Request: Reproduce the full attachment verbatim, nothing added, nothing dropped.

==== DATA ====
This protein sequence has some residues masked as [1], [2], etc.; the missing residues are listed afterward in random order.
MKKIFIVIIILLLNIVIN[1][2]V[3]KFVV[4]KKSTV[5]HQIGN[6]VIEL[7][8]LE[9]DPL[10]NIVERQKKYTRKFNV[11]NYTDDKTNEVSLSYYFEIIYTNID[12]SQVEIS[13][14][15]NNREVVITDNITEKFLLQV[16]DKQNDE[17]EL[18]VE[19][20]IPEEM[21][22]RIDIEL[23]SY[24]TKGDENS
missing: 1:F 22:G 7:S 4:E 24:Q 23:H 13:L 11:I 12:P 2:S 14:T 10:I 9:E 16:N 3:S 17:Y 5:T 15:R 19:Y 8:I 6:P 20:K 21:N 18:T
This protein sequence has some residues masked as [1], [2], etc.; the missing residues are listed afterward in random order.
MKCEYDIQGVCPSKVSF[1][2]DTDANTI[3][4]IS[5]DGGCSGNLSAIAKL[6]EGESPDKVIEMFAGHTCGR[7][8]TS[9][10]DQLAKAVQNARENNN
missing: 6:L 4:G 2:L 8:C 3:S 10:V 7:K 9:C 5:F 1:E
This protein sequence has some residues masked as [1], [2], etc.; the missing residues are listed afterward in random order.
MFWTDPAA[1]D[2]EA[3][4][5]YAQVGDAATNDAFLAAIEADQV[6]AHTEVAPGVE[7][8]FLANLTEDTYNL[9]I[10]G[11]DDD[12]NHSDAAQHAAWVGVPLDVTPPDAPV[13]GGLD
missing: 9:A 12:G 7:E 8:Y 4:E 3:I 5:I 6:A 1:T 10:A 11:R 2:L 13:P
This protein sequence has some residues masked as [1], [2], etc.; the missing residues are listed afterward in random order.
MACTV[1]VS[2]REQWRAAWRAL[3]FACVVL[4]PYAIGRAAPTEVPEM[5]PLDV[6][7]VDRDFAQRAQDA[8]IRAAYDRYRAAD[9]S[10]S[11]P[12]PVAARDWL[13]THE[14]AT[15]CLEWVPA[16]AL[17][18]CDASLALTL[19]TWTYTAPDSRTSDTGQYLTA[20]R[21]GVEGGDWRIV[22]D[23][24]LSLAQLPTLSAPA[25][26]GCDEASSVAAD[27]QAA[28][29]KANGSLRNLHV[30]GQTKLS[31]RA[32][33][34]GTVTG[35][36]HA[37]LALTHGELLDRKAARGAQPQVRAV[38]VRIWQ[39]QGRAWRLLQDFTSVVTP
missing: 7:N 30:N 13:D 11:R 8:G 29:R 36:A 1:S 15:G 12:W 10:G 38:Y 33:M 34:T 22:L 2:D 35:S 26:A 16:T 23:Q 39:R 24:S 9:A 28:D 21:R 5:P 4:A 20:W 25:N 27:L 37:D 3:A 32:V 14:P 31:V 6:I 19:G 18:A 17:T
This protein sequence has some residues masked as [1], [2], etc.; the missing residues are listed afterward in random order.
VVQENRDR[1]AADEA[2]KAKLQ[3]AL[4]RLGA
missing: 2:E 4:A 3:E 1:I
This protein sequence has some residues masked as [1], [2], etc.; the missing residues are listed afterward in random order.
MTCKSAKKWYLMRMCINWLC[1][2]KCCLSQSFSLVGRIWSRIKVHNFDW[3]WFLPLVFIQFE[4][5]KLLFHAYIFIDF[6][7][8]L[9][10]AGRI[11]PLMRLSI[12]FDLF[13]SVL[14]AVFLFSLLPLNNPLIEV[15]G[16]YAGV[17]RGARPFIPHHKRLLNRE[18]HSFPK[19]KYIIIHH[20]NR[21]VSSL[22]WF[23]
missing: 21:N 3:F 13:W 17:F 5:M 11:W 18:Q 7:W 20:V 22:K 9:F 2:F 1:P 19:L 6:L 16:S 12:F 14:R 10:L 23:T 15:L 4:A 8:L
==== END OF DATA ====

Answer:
This protein sequence has some residues masked as [1], [2], etc.; the missing residues are listed afterward in random order.
MKKIFIVIIILLLNIVIN[1][2]V[3]KFVV[4]KKSTV[5]HQIGN[6]VIEL[7][8]LE[9]DPL[10]NIVERQKKYTRKFNV[11]NYTDDKTNEVSLSYYFEIIYTNID[12]SQVEIS[13][14][15]NNREVVITDNITEKFLLQV[16]DKQNDE[17]EL[18]VE[19][20]IPEEM[21][22]RIDIEL[23]SY[24]TKGDENS
missing: 1:F 22:G 7:S 4:E 24:Q 23:H 13:L 11:I 12:P 2:S 14:T 10:I 9:E 16:N 3:S 17:Y 5:T 15:R 19:Y 8:I 6:P 20:K 21:N 18:T
This protein sequence has some residues masked as [1], [2], etc.; the missing residues are listed afterward in random order.
MKCEYDIQGVCPSKVSF[1][2]DTDANTI[3][4]IS[5]DGGCSGNLSAIAKL[6]EGESPDKVIEMFAGHTCGR[7][8]TS[9][10]DQLAKAVQNARENNN
missing: 6:L 4:G 2:L 8:C 3:S 10:V 7:K 9:C 5:F 1:E
This protein sequence has some residues masked as [1], [2], etc.; the missing residues are listed afterward in random order.
MFWTDPAA[1]D[2]EA[3][4][5]YAQVGDAATNDAFLAAIEADQV[6]AHTEVAPGVE[7][8]FLANLTEDTYNL[9]I[10]G[11]DDD[12]NHSDAAQHAAWVGVPLDVTPPDAPV[13]GGLD
missing: 9:A 12:G 7:E 8:Y 4:E 3:I 5:I 6:A 1:T 10:A 11:R 2:L 13:P
This protein sequence has some residues masked as [1], [2], etc.; the missing residues are listed afterward in random order.
MACTV[1]VS[2]REQWRAAWRAL[3]FACVVL[4]PYAIGRAAPTEVPEM[5]PLDV[6][7]VDRDFAQRAQDA[8]IRAAYDRYRAAD[9]S[10]S[11]P[12]PVAARDWL[13]THE[14]AT[15]CLEWVPA[16]AL[17][18]CDASLALTL[19]TWTYTAPDSRTSDTGQYLTA[20]R[21]GVEGGDWRIV[22]D[23][24]LSLAQLPTLSAPA[25][26]GCDEASSVAAD[27]QAA[28][29]KANGSLRNLHV[30]GQTKLS[31]RA[32][33][34]GTVTG[35][36]HA[37]LALTHGELLDRKAARGAQPQVRAV[38]VRIWQ[39]QGRAWRLLQDFTSVVTP
missing: 7:N 30:N 13:D 11:R 8:G 29:R 36:A 1:S 15:G 12:W 10:G 38:Y 33:M 34:T 22:L 2:D 35:S 26:A 16:T 23:Q 39:R 24:S 9:A 28:D 21:R 5:P 4:A 20:W 25:N 27:L 37:D 3:A 32:V 14:P 31:V 6:I 19:G 18:A 17:T
This protein sequence has some residues masked as [1], [2], etc.; the missing residues are listed afterward in random order.
VVQENRDR[1]AADEA[2]KAKLQ[3]AL[4]RLGA
missing: 2:E 4:A 3:E 1:I
This protein sequence has some residues masked as [1], [2], etc.; the missing residues are listed afterward in random order.
MTCKSAKKWYLMRMCINWLC[1][2]KCCLSQSFSLVGRIWSRIKVHNFDW[3]WFLPLVFIQFE[4][5]KLLFHAYIFIDF[6][7][8]L[9][10]AGRI[11]PLMRLSI[12]FDLF[13]SVL[14]AVFLFSLLPLNNPLIEV[15]G[16]YAGV[17]RGARPFIPHHKRLLNRE[18]HSFPK[19]KYIIIHH[20]NR[21]VSSL[22]WF[23]
missing: 21:N 3:F 13:W 17:F 5:M 11:W 18:Q 7:W 20:V 22:K 9:F 2:F 1:P 19:L 6:L 16:S 12:F 14:R 10:L 23:T 15:L 4:A 8:L